There is a common misconception among Purchasers, Sellers and commercial agents that if the Seller and Purchaser party to a property transaction are VAT vendors, the transaction qualifies as a going concern. This is not always the case.
The purchase and sale of property
Most Sellers of commercial and industrial property are registered for VAT. There are distinct advantages for these property owners to be registered for VAT. If a VAT registered entity purchases
It follows that if the Seller is a Vendor, but occupies the property itself, the transaction cannot be a going concern. At least 50% of the lettable area must be let to a third party tenant. If the Seller occupies say 55% of the lettable area and leases out the balance, it will not qualify as a going concern. SARS regularly calls for copies of leases to verify this.
It also follows that if the Purchaser occupies the property on registration of transfer, and does not keep the tenant on, it will also not qualify as a going concern. The Purchaser must be buying the Seller’s letting enterprise and continue with this after transfer. There is no minimum time requirement for the tenant to be in occupation after transfer. If the Purchaser gives the tenant notice after a month or two, it will still qualify as long as the tenant was in occupation, and paying rental plus VAT thereon to the Seller, on registration of transfer.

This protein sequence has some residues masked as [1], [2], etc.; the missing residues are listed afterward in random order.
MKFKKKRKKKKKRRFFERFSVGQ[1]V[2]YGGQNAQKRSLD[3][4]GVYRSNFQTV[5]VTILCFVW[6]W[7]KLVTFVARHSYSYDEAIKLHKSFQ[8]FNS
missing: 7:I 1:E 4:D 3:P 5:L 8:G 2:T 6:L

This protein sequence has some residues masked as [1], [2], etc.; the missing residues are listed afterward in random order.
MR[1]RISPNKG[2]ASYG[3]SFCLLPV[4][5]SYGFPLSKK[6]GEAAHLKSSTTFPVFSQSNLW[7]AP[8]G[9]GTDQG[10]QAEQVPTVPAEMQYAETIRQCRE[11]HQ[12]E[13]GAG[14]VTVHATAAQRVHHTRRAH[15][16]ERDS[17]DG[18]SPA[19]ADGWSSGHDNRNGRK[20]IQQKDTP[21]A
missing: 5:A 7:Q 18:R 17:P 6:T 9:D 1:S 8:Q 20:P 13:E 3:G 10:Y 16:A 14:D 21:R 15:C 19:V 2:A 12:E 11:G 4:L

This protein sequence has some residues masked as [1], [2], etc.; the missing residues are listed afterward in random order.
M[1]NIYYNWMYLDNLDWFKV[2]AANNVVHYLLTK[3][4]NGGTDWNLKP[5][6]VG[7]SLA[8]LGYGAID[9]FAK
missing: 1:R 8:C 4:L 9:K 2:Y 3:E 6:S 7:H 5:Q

The Seller must be charging VAT on the rental for it to qualify as a going concern. Residential property (other than a Guest House), is exempt from
If you are unsure as to whether the proposed transaction will qualify as a going concern, ask us for advice before signing the agreement. Agreements can only be changed after signature if both parties thereto agree, and it is advisable to obtain the correct advice up front
This article is not intended to provide legal advice; it is for general information purposes only and to provide a general understanding of the law. It is advisable that advice relating to the specific circumstances of your matter be sought from an attorney before acting upon the content of this article. This article is written at a particular point in time and accordingly may not always reflect the most current legal developments, legislation and/or judgments which may be applicable from time to time. The author and/or Rushmere Noach Incorporated are not responsible for any errors or omissions in the content.